It will exist in my skin,
given to me by my dad, and him by his,
and him by his
running all the way back to when the first
patriarch of prehistory
got sunburnt, new skin evolving
from pale to painful pink. I will revel in it,
relish the spots and sickness
like the lost man loves the salt water so delicious
he knows it will not drown him
but rather the opposite.
It is an inevitability, an exclusivity
to the men in my family. They have stories like prison tattoos,
crude and ugly and impossible to understand
unless you have one.
Something you wouldn’t want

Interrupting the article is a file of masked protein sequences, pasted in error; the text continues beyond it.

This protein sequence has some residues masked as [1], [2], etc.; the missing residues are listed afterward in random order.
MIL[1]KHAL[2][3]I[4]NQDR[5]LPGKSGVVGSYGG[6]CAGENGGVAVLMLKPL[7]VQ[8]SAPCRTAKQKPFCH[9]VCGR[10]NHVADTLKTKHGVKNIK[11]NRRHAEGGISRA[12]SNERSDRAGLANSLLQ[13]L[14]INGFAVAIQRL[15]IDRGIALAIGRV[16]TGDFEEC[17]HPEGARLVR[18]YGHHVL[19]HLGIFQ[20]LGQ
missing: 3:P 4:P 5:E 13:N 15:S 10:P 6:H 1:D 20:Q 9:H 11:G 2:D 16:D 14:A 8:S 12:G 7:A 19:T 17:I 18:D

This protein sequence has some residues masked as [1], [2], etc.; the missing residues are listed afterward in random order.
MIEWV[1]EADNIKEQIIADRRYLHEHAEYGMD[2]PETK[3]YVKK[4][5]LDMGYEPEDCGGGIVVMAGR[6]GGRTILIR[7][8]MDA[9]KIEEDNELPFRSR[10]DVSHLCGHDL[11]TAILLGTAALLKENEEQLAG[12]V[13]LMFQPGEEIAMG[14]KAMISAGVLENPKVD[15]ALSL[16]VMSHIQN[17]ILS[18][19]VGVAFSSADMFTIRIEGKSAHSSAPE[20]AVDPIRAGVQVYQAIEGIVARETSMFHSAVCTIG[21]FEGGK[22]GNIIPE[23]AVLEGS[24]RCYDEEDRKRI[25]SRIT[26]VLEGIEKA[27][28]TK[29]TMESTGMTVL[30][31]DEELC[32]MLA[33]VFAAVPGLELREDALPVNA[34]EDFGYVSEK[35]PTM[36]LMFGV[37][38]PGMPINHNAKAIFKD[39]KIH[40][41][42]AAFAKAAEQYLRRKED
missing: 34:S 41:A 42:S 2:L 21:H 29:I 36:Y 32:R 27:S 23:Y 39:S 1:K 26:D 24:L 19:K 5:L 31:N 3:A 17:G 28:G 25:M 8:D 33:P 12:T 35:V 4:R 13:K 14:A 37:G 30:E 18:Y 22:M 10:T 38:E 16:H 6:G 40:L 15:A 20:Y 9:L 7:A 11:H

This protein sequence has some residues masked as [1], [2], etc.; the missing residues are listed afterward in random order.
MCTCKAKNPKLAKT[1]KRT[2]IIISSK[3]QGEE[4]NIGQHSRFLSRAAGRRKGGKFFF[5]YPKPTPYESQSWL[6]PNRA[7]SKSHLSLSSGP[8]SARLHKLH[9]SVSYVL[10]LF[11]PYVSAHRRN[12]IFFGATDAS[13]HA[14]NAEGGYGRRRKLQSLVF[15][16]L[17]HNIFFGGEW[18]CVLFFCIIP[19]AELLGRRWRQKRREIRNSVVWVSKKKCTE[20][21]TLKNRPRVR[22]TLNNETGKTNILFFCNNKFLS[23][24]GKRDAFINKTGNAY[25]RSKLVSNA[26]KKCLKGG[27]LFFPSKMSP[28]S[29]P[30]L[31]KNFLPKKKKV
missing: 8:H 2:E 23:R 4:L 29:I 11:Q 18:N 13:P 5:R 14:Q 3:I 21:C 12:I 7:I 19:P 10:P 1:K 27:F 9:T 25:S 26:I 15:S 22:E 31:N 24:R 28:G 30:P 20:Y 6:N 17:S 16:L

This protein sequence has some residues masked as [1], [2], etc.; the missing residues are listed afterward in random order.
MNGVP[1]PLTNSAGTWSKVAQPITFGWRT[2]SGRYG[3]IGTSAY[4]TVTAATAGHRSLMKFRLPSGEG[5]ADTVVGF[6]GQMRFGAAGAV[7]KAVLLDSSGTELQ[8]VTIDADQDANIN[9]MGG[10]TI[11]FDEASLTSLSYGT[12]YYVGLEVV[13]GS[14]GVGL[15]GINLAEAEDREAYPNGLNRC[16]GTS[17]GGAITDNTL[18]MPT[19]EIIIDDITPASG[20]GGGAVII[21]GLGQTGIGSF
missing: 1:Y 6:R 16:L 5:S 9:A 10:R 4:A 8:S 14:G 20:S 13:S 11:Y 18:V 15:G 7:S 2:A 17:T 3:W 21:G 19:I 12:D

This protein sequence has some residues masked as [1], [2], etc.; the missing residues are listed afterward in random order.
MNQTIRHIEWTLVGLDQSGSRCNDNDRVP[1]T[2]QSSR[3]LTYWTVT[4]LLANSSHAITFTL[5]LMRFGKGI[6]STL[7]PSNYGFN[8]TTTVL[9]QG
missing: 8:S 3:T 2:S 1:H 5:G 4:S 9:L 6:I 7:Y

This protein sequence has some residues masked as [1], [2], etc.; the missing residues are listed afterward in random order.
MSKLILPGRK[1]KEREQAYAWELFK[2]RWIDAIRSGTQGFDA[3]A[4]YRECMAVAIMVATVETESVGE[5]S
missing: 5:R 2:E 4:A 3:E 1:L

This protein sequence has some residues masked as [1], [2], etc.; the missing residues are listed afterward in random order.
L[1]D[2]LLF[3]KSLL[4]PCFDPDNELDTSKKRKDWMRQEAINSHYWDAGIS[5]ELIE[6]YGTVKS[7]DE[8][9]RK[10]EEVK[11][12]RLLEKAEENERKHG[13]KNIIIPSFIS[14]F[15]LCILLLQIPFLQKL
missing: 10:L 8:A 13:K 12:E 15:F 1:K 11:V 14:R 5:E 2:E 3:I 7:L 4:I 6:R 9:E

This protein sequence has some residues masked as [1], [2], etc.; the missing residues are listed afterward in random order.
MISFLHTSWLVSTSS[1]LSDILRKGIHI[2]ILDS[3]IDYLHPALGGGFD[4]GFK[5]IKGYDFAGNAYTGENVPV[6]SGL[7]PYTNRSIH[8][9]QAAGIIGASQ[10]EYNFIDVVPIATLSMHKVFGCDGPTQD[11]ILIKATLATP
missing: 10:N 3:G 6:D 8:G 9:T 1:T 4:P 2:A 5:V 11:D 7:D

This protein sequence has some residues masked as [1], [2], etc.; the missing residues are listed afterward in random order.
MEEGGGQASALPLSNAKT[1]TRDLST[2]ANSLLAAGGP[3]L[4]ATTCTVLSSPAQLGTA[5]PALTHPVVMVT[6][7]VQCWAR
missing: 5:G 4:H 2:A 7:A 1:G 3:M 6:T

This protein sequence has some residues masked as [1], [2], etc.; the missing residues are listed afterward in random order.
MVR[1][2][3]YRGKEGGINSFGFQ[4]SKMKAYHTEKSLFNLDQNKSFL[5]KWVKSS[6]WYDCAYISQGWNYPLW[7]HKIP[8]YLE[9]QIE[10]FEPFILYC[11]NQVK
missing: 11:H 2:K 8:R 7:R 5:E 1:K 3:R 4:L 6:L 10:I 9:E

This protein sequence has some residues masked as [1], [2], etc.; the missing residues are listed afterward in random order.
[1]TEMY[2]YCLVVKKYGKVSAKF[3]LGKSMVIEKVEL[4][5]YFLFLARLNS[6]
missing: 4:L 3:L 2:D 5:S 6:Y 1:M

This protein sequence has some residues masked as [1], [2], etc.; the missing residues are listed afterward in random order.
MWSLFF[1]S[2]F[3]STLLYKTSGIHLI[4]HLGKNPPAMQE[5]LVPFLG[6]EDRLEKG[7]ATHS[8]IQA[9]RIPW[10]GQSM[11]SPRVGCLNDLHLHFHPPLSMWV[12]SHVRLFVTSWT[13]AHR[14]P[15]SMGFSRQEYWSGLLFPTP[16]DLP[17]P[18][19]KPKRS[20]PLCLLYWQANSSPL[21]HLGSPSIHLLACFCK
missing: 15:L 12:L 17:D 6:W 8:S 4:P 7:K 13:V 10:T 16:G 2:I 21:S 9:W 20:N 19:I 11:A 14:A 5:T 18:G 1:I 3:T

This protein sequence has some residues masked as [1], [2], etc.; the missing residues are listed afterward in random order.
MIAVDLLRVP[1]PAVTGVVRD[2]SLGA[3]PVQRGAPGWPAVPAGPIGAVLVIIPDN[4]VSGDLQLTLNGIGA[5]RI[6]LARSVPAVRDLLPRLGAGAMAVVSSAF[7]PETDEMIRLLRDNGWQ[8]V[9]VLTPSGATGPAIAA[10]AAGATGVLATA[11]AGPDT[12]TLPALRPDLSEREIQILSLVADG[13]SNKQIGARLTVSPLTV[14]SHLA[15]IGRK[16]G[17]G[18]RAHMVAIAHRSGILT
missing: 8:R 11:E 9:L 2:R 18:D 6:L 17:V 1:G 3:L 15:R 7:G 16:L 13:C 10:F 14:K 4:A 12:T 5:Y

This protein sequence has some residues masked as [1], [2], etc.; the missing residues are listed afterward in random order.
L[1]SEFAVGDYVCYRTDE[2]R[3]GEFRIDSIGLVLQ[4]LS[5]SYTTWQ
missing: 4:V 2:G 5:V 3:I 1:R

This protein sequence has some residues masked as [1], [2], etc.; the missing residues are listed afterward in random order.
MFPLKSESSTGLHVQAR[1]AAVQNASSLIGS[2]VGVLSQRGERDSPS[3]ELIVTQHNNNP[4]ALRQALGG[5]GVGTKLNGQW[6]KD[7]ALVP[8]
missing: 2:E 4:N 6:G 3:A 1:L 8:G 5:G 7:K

to get rid of.
It will be my ticket
into a private fraternity,
a collection of men, not unhappy like animals, outsiders call survivors.
My uncle is on his fourth, a family record,
world wars fought and returned from waiting for the next fascist
so he can cross the ocean again and again
and continuously be that hero.
He sits at the head
of the corners of rooms—
even without treatment—
with the rest struggling around him on their first
or their second, if they’re lucky.
They smile so often. Pale,
all of them arctic hares blending into the snow
maybe for survival, maybe to feel the cold,
no one knows,
but they love it,
of their own sickly skin, they relive the days
when they might have been dying,
basking in adrenaline
only foreign to those of us without it.
Photo By: Laura Prado